Georgetown University’s Newspaper of Record since 1920

The Hoya

Georgetown University’s Newspaper of Record since 1920

The Hoya

Georgetown University’s Newspaper of Record since 1920

The Hoya

LAB TO LIBRARY | ‘GENOME’ Decodes Life’s Basis for Every Reader


A common analogy in biology compares the genome to a book, where chromosomes are chapters and genes are sentences. Unfortunately, that’s where the analogy ends; one cannot actually “read” the human genome. 

That is, unless you read “GENOME: The Autobiography of a Species in 23 Chapters” by Matt Ridley. The book, published in 1999 — which is essentially the Stone Age when it comes to the fast-paced field of genetics — is compelling, informative and will give you an endless list of fun facts to impress your friends with. 

If you’re looking to dabble in science literature, I would recommend this classic book, which remains a timeless narrative of human genetics, despite its age. But read with caution: This book converted me to a biology major. I can’t promise it won’t do the same to you. 

If you remember high school biology or are familiar with the genetic testing company 23andMe, you might know that most humans have 23 pairs of chromosomes, numbered based on their size. Ridley dedicates each of the 23 chapters to a trait that can be traced back to the chromosome pair with that number. Topics range from Huntington’s disease to breast cancer, and from dust allergies to chronic stress. But Ridley reminds his readers that despite the focus on things going wrong, “genes are not there to cause diseases.” Instead, he emphasizes that they are there to make daily life possible.

Understanding the role of genes in my day-to-day life caused a mindset shift for me. I was familiar with the idea that some of my traits — like green eyes, brown hair or attached earlobes — were genetically determined. I was also aware that I might someday discover an inherited health problem. 

The Hoya | Naomi Greenberg (CAS ’24) reviews “GENOME: The Autobiography of a Species in 23 Chapters” by Matt Ridley in her first column of the semester.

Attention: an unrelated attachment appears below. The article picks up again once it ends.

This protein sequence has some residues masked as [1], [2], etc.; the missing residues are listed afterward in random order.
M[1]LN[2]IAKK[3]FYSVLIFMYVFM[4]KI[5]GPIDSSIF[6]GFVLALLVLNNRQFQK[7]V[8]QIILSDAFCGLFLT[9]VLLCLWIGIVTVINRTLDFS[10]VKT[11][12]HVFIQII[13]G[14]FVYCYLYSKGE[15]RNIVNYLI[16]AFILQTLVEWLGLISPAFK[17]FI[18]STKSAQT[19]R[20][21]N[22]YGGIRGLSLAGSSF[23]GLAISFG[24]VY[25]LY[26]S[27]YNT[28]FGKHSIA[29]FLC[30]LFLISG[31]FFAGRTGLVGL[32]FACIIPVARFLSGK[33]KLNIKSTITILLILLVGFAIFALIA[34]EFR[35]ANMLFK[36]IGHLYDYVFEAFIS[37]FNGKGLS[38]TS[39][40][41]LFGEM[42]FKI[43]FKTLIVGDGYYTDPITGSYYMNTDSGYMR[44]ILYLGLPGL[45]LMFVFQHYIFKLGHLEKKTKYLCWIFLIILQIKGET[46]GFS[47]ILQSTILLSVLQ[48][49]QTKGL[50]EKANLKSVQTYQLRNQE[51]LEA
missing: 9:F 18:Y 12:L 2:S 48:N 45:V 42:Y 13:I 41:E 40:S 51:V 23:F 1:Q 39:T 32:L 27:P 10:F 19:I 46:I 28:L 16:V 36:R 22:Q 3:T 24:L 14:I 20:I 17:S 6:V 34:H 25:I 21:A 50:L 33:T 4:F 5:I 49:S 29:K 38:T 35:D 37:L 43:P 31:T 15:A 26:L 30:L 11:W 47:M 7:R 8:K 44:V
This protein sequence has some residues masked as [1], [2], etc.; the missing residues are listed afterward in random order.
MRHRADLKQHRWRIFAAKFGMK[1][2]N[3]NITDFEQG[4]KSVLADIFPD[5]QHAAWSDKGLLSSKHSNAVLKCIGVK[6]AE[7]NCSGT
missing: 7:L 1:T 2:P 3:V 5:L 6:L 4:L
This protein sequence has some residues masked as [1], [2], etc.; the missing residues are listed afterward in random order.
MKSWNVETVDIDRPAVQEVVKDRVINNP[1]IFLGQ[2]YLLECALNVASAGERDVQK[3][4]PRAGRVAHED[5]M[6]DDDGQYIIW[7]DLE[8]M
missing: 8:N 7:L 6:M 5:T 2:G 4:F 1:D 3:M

But the idea that my stress levels, my spontaneity and my linguistic ability might be influenced by sequences of DNA on chromosomes 10, 11 and 16, respectively, was new to me. Suddenly, genetics became a lot more relevant to me; our DNA isn’t just part of us —  in a way, it is us. 

Luckily, before I had time to start worrying too much about genetic determinism, I reached Chapter 22. In this chapter, Ridley describes how he wrestles with the role of our genes versus our freedom. “Genes can affect behaviour and behaviour can affect genes,” he explains, emphasizing that there is no way to separate our environment from our DNA. 

Closing the book, I had more questions than answers. Here was a field with so much knowledge and at the same time so many unknowns. My only solution was to keep reading books about science, human nature and our DNA. Matt Ridley’s “GENOME” was the beginning of my interest in our DNA, and it felt appropriate to be the inaugural “Lab to Library” column.  

The next time you want to see yourself clearly, avoid the mirror and pick up a copy of “GENOME.” This book will give you a much deeper reflection of yourself, your world, and what it means to be human. 

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